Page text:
Dietary Practices Aging Adults with Parkinson’s Should Follow

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Dietary Guidelines for Seniors with Parkinson's Disease in Winnipeg, MB

According to the Parkinson’s Foundation, there’s no specific diet prescribed for people with Parkinson’s. However, it’s still important for seniors living with Parkinson’s disease to enjoy a healthy, balanced diet to handle their symptoms as well as possible. Here are some dietary guidelines to consider and recommend if you have a senior loved one with Parkinson’s disease.

Stay Away from Fad Diets

In general, fad diets should be avoided. However, they can be even more problematic for seniors with Parkinson’s disease. The main issue with such diets is an overemphasis on certain nutrients and the potential for nutritional deficiencies that may affect symptoms. The Parkinson’s Foundation recommends following U.S. Department of Agriculture guidelines. They suggest a diet that includes: • Fresh fruits and vegetables • Grain products • Fiber-rich foods • Protein-rich foods • Low-fat dairy products Some seniors with Parkinson’s find it challenging to prepare healthy meals on their own. If your elderly loved one needs help maintaining a high quality of life while aging in place, reach out to Home Care Assistance, a trusted provider of senior home care. Our caregivers provide transportation to and from medical appointments and social events, nutritious meal preparation, assistance with daily exercise, and help with everyday tasks like bathing, grooming, and light housekeeping.

Drink More Water to Help with Digestive Issues

A reduced level of the neurotransmitter dopamine increases the risk of digestive issues and constipation in seniors with Parkinson’s. Drinking more water can help with this problem by easing digestive difficulties and making bowel movements easier. Fiber-rich foods, including apples, bananas, beets, oats, and almonds, can be beneficial for this purpose as well. If drinking more water creates urinary issues or painful bloating for your loved one, foods with high water content can minimize these problems. Options include watermelon, butternut squash, celery, and grapefruit. Issues with digestion are just one way Parkinson’s disease can affect a senior’s overall health. There are a variety of age-related health conditions that can make it more challenging for seniors to live independently. However, many of the challenges they face can be easier to manage if their families opt for professional in-home care. Winnipeg families can rely on expertly trained caregivers to keep their loved ones safe and comfortable while aging in place.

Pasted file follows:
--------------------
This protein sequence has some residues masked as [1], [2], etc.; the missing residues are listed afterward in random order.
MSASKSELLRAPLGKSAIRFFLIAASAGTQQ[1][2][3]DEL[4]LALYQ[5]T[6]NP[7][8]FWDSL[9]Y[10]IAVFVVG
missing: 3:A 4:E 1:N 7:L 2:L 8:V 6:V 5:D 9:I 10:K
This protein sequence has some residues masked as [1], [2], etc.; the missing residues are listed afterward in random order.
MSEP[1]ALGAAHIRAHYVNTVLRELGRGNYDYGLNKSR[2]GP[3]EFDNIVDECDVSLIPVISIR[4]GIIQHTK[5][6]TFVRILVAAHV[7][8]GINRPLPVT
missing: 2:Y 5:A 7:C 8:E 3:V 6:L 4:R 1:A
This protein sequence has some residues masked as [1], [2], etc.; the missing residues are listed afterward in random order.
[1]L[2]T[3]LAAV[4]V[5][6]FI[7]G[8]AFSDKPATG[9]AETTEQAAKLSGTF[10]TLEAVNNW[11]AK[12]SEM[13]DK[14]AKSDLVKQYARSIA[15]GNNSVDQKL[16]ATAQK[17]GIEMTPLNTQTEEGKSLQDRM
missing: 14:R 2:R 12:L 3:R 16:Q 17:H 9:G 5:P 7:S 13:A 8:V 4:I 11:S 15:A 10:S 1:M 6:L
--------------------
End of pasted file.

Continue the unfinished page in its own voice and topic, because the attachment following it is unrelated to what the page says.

Pay Attention to Medication & Food

Certain foods may interfere with the absorption of medication being taken to manage Parkinson’s symptoms. If an empty stomach is an issue, light snacks such as crackers, yogurt cups, or applesauce may be helpful. Also, some Parkinson’s drugs cannot be taken with high-protein meals. Because of potential issues with food and medication, it may be necessary to do some experimenting to see what works best for your loved one.

Opt for Easy-to-Swallow Foods

Seniors with Parkinson’s may reach a point where they have difficulty swallowing because of a loss of control of their mouth and throat muscles. If this is a dietary issue for your loved one, include soft foods in his or her diet that are still healthy and nutritious. Delicious and nutritious possibilities include: • Smoothies with fruit • Yogurt with berries and other fresh fruit • Pureed or broth-based soups • Soft tuna or chicken salad

Enjoy Brain-Friendly Foods

Parkinson’s affects nerve cells deep within the brain. Over time, it can also contribute to cognitive issues, which are referred to as Parkinson’s dementia. For this reason, a balanced Parkinson’s diet should also include foods that help the brain get a steady flow of nutrients. Brain-friendly foods that can serve this purpose include: • Salmon, herring, tuna, and other fatty fish • Unsalted nuts and seeds • Brown rice and other whole grains • Broccoli and other green leafy veggies • Soy products

Address Physical Eating Challenges

Parkinson’s-related tremors and stiffness can make it physically difficult to eat, which could contribute to unhealthy weight loss or malnutrition. Solutions include using cups with lids and straws along with weighted utensils or ones designed to be gripped easily.  Though seniors with Parkinson’s need to eat healthy, they may not be able to make nutritious meals without the help of family members and other caregivers. Performing daily tasks while simultaneously managing the symptoms of a serious illness can be challenging for seniors. The Winnipeg live-in care experts at Home Care Assistance are available 24/7 to make sure your loved one has the care he or she needs to remain safe and comfortable while aging in place. If your loved one needs professional care, Home Care Assistance is here to help. To hire a compassionate, dedicated caregiver, call us at (204) 489-6000 today.

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